October 29, 2013
There is a battle going on for the soul of San Francisco. This is not a new battle but one that has been transpiring in San Francisco for quite some time. Currently the battle is being waged between developers, who would like to turn San Francisco into a playground for the wealthy in return for large profits, versus people who live and work in San Francisco and wish to preserve the character that makes our city a welcomed change from the urban status quo.
At stake in this battle, are San Francisco’s skyline, its streets, and most recently its historic waterfront. Two prospective development projects have become the front lines of the waterfront fight, the 8 Washington Project and the proposed Warriors’ Stadium.
So what’s the big deal? Why is our waterfront so important? Wouldn’t it be great to have the Warriors in San Francisco? Don’t we need more housing?
How we utilize the land that meets the bay in San Francisco is vital to the direction of our city and, quite frankly, to our country. It is especially important when we are talking about our historic waterfront – sections around the Ferry Building, Bay Bridge, and North to Aquatic Park.
San Francisco is a city that has, and can, continue to lead the way to more sustainable and livable urban planning. This battle on our waterfront is a defining moment for us and can be an important step in a better direction for our country and our planet.
8 Washington is a development project that is seven years in the making and would create 134 of the most expensive condominiums in the history of San Francisco, ranging in price from $2 million to $10 million along with restaurants and retail shops. One of the main concerns of opponents is that at 136 feet high, the development exceeds the height zoning in that area by over 50 feet. Exceeding height zoning restrictions on our waterfront sets a precedent and developers are keeping a close eye on how this turns out. No doubt a decision to disregard previous zoning requirements and move forward with 8 Washington will be a sign for developers that San Francisco is ready for many more projects that exceed height zoning in this area and there are projects in the cue right now that will do just that.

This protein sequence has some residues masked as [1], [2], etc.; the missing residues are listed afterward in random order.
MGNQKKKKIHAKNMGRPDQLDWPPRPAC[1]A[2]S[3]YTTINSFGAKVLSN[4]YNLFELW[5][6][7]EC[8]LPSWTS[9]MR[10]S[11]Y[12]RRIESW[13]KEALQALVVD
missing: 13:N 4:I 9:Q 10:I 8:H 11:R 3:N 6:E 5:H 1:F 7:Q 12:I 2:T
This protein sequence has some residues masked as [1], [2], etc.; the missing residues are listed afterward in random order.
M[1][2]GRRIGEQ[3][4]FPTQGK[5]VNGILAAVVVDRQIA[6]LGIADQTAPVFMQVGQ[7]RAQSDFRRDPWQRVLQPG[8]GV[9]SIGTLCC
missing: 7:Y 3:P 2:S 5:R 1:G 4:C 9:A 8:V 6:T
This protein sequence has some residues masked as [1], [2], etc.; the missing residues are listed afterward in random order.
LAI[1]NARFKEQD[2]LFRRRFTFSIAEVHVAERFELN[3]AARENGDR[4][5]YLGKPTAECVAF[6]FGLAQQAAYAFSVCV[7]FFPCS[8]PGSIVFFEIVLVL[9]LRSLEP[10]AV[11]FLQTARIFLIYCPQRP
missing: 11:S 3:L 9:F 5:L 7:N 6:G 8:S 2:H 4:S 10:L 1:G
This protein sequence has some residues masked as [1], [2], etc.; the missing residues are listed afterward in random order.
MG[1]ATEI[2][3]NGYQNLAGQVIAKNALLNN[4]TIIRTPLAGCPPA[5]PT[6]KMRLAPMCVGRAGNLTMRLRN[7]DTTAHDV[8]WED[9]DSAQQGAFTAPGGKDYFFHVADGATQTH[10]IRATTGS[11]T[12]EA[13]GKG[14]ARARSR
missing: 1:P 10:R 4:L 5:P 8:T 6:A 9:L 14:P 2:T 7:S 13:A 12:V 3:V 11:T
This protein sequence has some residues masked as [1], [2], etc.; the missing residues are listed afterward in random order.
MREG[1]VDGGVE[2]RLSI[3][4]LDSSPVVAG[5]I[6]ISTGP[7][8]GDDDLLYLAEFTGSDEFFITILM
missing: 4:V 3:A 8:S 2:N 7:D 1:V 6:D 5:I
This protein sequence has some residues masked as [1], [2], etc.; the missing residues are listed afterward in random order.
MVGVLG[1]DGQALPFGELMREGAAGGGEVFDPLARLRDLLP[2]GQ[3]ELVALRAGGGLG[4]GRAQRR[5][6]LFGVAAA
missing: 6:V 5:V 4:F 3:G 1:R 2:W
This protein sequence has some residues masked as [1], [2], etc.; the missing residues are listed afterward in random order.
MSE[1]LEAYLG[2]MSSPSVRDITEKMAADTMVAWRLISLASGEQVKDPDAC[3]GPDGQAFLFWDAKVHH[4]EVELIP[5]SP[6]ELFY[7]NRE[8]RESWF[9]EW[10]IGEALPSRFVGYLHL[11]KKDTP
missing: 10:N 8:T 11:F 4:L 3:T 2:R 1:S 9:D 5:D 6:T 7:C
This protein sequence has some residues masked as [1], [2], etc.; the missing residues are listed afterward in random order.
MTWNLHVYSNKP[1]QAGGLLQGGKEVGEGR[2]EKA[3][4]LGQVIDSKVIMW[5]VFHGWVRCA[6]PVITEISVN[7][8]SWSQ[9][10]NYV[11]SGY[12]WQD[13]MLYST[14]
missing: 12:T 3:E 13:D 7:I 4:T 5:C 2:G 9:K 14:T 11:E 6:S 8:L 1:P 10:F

Unfortunately for developers, 8 Washington was approved by the Board of Supervisors, but soon after a group of concerned citizens, opposed to the current project proposal, was able gather enough signatures to put a referendum on the ballot November. A referendum is a process that can overturn a vote of the Board of Supervisors and, in this case, required the gathering of over 30,000 signatures. This referendum is one of only seven in our city’s history. That referendum is now Prop C on our ballot this November. A yes vote on Prop C would allow 8 Washington to proceed and a no vote would force the developers to go back to the drawing board. A similar ballot initiative, Prop B,is a developer sponsored piece of legislation which would do the same exact thing if SF voted yes on Prop C. It would allow the developer to move forward with the project and set a precedent for more building on our historic waterfront.
The proposed Warriors stadium is another important part of the future of our historic waterfront. The developer has released some preliminary designs. Many of the same issues that have been raised regarding the Warriors stadium have come up with 8 Washington project. Do we need to clog up our waterfront with a large structure? Can the infrastructure in that area handle a stadium? Do we need a stadium there or is there a better place to put it? Unfortunately, developers have been framing the discussions about the stadium and what we build on our historic waterfront which, in my experience, is a recipe for problems.
I lived in Florida for 10 years before moving to San Francisco and while there are many naturally beautiful things in that State my time there taught me important lessons about out of control development. When developers have free reign to build with little thought about planning or input from citizens, what results is homogeneity, a lack of attention to design or aesthetics, and a loss of character and livability. Many places in Florida look exactly the same. When it comes to the waterfront in many Florida counties there are towering condominiums for people who reside there less than half of the year which block waterfront views and access for the rest of the residents who live there year round. Is that the direction we want for our waterfront? I doubt it. San Francisco is not Miami.
For the most part, San Francisco is a city that tries harder to preserve its character, to make land use decisions thoughtfully and with input from the citizens who live and work here. Our waterfront is a treasure and one we need to plan carefully in order to maximize its benefit for everyone.
San Francisco voters have a chance this year by voting no on both Props B & C to send a message that we want thoughtful inclusive development on our waterfront.
Developing on our waterfront requires a vision that includes consideration for the importance of open spaces, public access, environmental concerns and more creative concepts that bring people in contact with the Bay in thoughtful ways. This requires people – not developers – to decide how we develop it and it requires a step back to look at the entire picture of what we want our shared, historic waterfront to be.